'Spectacular' mammal skeleton dating back 125 million years forces 'rethink'
A mammal that lived at the time of the dinosaurs is so well preserved scientists have been able to conduct detailed analysis of its skin and fur.
The find, described as "spectacular" by one expert, shows that the strange creature resembled a cross between a rat and a hedgehog.
Spinolestes zenarthrosis had hairs on its back that were fused into short spines and an unusually strong back that may have helped it forage for insects.
A complete skeleton of one of the animals dating back 125 million years to the Cretaceous period was unearthed from a site near Cuenca, central Spain, which has previously yielded a wealth of bird and reptile fossils.
As well as hair and skin, scientists also identified a large external ear - the oldest in the mammalian fossil record - and soft tissues of the liver, lung and diaphragm.
The researchers were even able to spot signs of a fungal skin disease in the specimen similar to modern ringworm.
Professor Zhe-Xi Luo, from the University of Chicago, US, a member of the team reporting the discovery in the journal Nature, said: "Spinolestes is a spectacular find.
"It is stunning to see almost perfectly preserved skin and hair structures fossilised in microscopic detail in such an old fossil.
"This Cretaceous furball displays the entire structural diversity of modern mammalian skin and hairs."
Like other mammals that survived under the feet of the dinosaurs, S. zenarthrosis was small, measuring just over nine inches long and weighing 50 to 70 grams (1.7 - 2.4 ounces).
Its teeth and skeletal features suggest it was a ground-dweller that fed on insects.
Scientists believe its small spines, similar in structure to those of hedgehogs and African spiny mice, were probably used to ward off predators - perhaps small dinosaurs.
Lead researcher Professor Thomas Martin, from the University of Bonn in Germany, said: "We are familiar with these characteristics in modern spiny mice from Africa and Asia minor.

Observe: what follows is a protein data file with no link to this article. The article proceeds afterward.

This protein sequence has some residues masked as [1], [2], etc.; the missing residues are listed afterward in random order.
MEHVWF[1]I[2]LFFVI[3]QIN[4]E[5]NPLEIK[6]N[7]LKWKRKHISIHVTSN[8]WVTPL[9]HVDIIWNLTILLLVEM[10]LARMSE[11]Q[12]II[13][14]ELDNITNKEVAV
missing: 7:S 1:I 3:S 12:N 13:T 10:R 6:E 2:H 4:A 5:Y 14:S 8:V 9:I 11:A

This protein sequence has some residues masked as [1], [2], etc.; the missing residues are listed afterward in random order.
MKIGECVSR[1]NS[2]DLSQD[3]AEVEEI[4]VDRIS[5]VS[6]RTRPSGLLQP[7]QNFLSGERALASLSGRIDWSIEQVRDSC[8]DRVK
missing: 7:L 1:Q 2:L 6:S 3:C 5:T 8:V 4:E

"If a predator grabs them by the back, the spines detach from the skin.
"The mouse can escape and the attacker is left with nothing more than a mouthful of spines."
Other features include plate-like skin structures called dermal scutes, a more advanced version of which can be seen today in armadillos and pangolins, and a highly strengthened spinal column.
The strong back may have enabled Spinolestes to force apart logs or break off palm fronds to access nests of insects.
Modern armoured shrews use their exceptional vertebral strength in the same way.
Detailed analysis revealed microscopic airways forming part of the lung and iron-rich residues associated with the liver.
A curved boundary separating these areas is believed to be what is left of the diaphragm.
The fossil is the oldest in which mammalian organ systems can be identified.
Prof Martin said the evidence suggested Spinolestes was extremely well adapted to its ecological niche.
He added: "We have to revise our thinking.
"Mammals were indeed very small during the time of the dinosaurs.
"But they were certainly not primitive."
Las Hoyas Quarry, where the skeleton was found, was lush wetland during the early Cretaceous period.
Since 1985, hundreds of fossils have been discovered at the site including important birds and dinosaurs.